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Ford Sync 3 review

Ford’s Sync 3 system atones for the sins of MyFord Touch

Ford SYNC 3
Ford Sync 3
“Ford’s Sync 3 infotainment system addresses the major issues that plagued the old MyFord Touch system.”
  • Improved touchscreen responsiveness
  • Clean graphics
  • Streamlined voice controls
  • Over-the-air updates
  • Simple design
  • Would be better with an analog control option
  • Voice control still requires you to speak its language

Sometimes criticism is gentle, and sometimes it’s deafening. Ford was one of the first carmakers to market a full infotainment system in non-luxury vehicles, but that doesn’t mean its outgoing Sync with MyFord Touch system attained much love from customers.

Complaints poured in for years from owners and the media about lagging touchscreens, confusing menus, and counterintuitive controls. Multiple updates of the Microsoft-based MyFord Touch system failed to address these issues, so for the 2016 model year, Ford is rolling out a clean-sheet, Blackberry-based system called Sync 3.

To find out if the overhaul was successful, we grabbed the key fob to a Sync 3-equipped 2016 Ford Escape, and took the new system for a spin.

Ease of use

Usability is markedly improved compared to the last version of MyFord Touch. There’s a more balanced division of labor between the center-stack touchscreen and voice controls, and everything has been streamlined.

The home screen defaults to a three-way split between navigation, audio, and phone information, with navigation getting the half of the screen closest to the driver—good for quick glances. Any of these areas can be expanded to full screen with a touch, and there are menus for climate, navigation, and apps, too.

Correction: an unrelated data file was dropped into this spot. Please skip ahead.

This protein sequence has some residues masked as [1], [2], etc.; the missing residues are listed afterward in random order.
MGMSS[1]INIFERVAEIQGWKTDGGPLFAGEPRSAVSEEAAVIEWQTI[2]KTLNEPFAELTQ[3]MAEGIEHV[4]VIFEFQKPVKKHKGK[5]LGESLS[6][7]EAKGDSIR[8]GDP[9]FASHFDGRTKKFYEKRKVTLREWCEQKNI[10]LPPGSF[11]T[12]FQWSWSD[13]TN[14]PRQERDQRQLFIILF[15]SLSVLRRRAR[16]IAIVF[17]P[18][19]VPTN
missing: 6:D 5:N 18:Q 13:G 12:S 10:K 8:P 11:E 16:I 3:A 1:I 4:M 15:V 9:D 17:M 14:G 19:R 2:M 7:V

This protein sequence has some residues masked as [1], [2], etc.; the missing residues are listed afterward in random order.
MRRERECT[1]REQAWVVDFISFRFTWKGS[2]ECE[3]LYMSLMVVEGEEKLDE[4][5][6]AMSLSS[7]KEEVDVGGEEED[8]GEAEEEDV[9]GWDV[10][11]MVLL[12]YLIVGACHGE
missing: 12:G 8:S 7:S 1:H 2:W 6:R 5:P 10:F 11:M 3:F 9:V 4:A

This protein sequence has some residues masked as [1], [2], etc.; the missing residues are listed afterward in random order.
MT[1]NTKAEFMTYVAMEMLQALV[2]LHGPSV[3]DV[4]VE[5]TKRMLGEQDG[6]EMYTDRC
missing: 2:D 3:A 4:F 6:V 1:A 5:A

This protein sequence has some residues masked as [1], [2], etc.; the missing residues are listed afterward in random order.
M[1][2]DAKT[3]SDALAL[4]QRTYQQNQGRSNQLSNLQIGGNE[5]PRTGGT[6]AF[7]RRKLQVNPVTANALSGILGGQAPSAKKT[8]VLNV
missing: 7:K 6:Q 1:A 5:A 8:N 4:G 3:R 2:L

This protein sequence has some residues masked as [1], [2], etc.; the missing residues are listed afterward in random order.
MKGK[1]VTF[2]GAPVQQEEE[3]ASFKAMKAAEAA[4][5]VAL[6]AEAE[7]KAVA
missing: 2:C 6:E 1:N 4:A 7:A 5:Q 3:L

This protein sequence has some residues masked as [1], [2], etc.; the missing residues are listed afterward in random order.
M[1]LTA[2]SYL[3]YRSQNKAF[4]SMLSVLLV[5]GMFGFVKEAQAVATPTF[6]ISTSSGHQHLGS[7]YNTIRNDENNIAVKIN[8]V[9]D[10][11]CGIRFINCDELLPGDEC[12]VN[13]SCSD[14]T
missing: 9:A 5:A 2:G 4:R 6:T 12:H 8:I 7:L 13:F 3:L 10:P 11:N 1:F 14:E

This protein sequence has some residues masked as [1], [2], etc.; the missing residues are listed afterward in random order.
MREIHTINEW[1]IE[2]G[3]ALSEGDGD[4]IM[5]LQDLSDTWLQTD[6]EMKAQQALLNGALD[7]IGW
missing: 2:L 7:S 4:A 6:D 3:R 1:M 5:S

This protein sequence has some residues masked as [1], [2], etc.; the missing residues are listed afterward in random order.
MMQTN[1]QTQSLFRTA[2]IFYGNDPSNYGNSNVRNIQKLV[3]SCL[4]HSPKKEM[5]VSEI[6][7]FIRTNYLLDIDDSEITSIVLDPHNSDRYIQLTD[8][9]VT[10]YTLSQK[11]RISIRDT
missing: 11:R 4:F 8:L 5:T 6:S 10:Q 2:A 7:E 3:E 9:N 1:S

Ford SYNC 3
Ford Motor Company
Ford Motor Company

Sync 3 also relies heavily on voice controls, and significant improvements have been made here as well. Most commands have been pared down to short phrases that are at least somewhat intuitive. Overall the voice control works well as a way to get shortcuts through the menus, eliminating some touchscreen prodding.

Without any sort of physical controller, that is something you spend a lot of time doing. At least there are well-placed analog controls for essentials like volume and climate control to supplement the touchscreen.


Sync 3 offers buyers a handful of features beyond the basics of audio, navigation, climate control, and phone functions, mostly as part of Ford’s Sync AppLink. This includes apps that can be paired with the ones on a driver’s smartphone, including Pandora, Spotify, and iHeartRadio.

Using AppLink requires pairing a phone with Sync 3, and then pairing individual apps, a process that’s fairly quick. Once car and phone are in sync (pun intended), AppLink might be a good option for anyone wedded to the specific features of any of its compatible apps, but when it comes to music, it may be easier to just use Bluetooth streaming audio, or perhaps even put the phone away and simply use the radio (satellite or otherwise).